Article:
The Restoration of Tillinghast’s Southward Ho Country Club
On a Friday morning in the spring of 1954, readers of the Brooklyn Daily Eagle flipped through their newspapers and found something that had just about vanished over the previous two decades – good news in the local golf industry.
Southward Ho Country Club, a 1920s-era A.W. Tillinghast design on the south shore of Suffolk County, was on firm financial ground (“Back On Links,” the Eagle headline read) thanks to the generosity of one of its members. Nearly ten years prior, in the waning days of World War II, Horace Havemeyer bought the property from the bank and allowed the struggling club to continue operating without the burden of severe financial stress. Now in “one of the nicest neighborly deals,” Havemeyer sold the Bay Shore property back to the club. His intervention rerouted Southward Ho’s trajectory and rescued it from the same decline and neglect that turned other Roaring Twenties courses into suburban street grids, homes and schools. The Havemeyer Invitational is still played today in his honor.
Decades later in the spring of 2022, Long Island golfers flipped through their social media feeds – a modern-day stand-in for the weekly golf column – and found equally encouraging news amid a collage of photos on Instagram. Bird’s-eye drone shots captured a restoration near its end at Southward Ho, and much of the imagery focused on its most dramatic feature – a Hell’s Half Acre sand trap that bisects the course’s 11th hole. With rows of white sand angled into a V-shape as they curl around a half-dozen mounded grass pads, Hell’s Half Acre is the central hazard on the 551-yard par-5 and, whether playing the hole or just admiring it from the sky, the centerpiece of Southward Ho’s Tillinghast-inspired revamp.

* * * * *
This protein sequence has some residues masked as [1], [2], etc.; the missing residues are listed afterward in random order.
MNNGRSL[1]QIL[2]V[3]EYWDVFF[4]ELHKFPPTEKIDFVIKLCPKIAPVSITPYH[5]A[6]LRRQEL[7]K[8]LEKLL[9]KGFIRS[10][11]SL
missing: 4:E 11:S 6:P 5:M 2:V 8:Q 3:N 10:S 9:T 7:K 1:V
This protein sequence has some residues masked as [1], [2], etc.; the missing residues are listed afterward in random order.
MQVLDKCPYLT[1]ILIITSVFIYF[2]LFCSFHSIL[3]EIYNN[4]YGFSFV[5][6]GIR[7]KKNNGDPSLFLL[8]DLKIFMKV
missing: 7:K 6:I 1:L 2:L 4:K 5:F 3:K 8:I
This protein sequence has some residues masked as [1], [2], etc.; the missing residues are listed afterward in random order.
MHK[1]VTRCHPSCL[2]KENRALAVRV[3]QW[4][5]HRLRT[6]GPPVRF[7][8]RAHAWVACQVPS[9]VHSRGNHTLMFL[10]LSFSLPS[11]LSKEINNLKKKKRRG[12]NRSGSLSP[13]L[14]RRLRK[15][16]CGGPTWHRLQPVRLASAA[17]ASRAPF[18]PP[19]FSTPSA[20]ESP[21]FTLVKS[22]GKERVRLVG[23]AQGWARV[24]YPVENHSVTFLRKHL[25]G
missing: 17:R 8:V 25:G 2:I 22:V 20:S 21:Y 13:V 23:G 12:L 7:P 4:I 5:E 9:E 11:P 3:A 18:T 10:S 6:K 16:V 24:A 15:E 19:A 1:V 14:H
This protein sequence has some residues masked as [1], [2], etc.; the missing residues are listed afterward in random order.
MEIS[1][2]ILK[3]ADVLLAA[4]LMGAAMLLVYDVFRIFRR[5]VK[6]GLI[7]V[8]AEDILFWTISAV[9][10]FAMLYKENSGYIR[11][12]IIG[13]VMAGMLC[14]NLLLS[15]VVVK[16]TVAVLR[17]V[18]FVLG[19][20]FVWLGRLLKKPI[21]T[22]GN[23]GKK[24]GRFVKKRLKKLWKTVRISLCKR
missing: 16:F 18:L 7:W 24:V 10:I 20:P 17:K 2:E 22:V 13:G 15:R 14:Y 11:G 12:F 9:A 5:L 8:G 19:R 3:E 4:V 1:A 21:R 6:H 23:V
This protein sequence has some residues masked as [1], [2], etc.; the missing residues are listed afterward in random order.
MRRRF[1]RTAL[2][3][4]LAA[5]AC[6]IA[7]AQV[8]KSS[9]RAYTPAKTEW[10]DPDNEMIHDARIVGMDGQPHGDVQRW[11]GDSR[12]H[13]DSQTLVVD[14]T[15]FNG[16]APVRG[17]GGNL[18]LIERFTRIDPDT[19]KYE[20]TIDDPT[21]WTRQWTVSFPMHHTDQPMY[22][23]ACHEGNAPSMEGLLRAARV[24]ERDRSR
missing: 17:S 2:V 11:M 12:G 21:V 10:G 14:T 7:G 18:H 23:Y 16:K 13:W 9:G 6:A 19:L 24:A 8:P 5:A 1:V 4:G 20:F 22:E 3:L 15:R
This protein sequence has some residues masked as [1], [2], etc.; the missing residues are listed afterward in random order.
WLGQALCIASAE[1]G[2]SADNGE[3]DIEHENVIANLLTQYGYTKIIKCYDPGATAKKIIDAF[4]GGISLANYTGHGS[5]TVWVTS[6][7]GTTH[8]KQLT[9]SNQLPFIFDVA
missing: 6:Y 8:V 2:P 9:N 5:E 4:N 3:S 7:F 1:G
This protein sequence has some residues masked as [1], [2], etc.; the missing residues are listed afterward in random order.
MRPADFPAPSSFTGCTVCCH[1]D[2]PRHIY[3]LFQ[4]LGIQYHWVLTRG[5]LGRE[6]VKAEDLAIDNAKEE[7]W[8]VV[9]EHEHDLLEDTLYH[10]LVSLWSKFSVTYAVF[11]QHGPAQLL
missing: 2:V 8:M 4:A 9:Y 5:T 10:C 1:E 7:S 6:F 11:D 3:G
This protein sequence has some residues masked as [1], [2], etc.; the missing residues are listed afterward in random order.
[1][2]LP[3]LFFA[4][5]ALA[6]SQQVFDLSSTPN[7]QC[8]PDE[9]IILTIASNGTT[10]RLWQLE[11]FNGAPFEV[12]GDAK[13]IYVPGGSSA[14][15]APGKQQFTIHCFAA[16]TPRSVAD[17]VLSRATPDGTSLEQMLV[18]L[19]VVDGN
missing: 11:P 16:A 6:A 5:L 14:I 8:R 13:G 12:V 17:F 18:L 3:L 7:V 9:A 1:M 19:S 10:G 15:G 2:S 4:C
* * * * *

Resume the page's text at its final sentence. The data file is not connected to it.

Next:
The hazard also serves as the exact midpoint of Southward Ho’s most captivating stretch, a seven-hole stroll that begins at the distinctive dogleg eighth, ends at a Tillinghast Reef and waves at the club’s landmark windmill along the way. A brief halftime to pause and tip your hat to the revered designer and those who brought his work back to life.
Southward Ho is “singularly unique,” as described in the 2016 master restoration plan conceived by Tillinghast historian Philip Young and architect Joel Weiman. Just a half-mile from Great South Bay, Southward Ho is Tillinghast’s lone rendition of a British seaside course, Young says. His work was mostly inland, but here on the western edge of Bay Shore, Tillinghast’s 1923 design was exposed to powerful Atlantic winds and emphasized the ground game with spacious fairways, broad entrances and runoffs around the greens. Amid a Long Island course-building boom where land was developed and even crafted from the muddy bottoms of local waterways solely for the pursuit of golf (Lido, still in its infancy, sat 20 miles west, Timber Point only five miles east), Tillinghast was there in Bay Shore, walking the Southward Ho grounds, overseeing the construction work. When finished he left the club with a rarely seen trifecta – a Hell’s Half Acre bunker, a Little Tilly par-3 and a Reef, all on one course.
Young’s goal was to restore Tillinghast’s design intent. “The one shot that tells the story in golf is the shot to the green,” Young says, and at Southward Ho, Tillinghast created a course where the approach shots are the most fascinating. Instead of building holes that demanded long carries or asked players to sidestep penal hazards off the tee, the designer provided most tee shots with ample amounts of landing space. Players were free to explore and take comfort in all that short grass, though they quickly discovered Tillinghast set out to reward only the shots that reached particular lanes within the fairways. Those shots were granted access to open entrances, helpful contouring and room for creativity.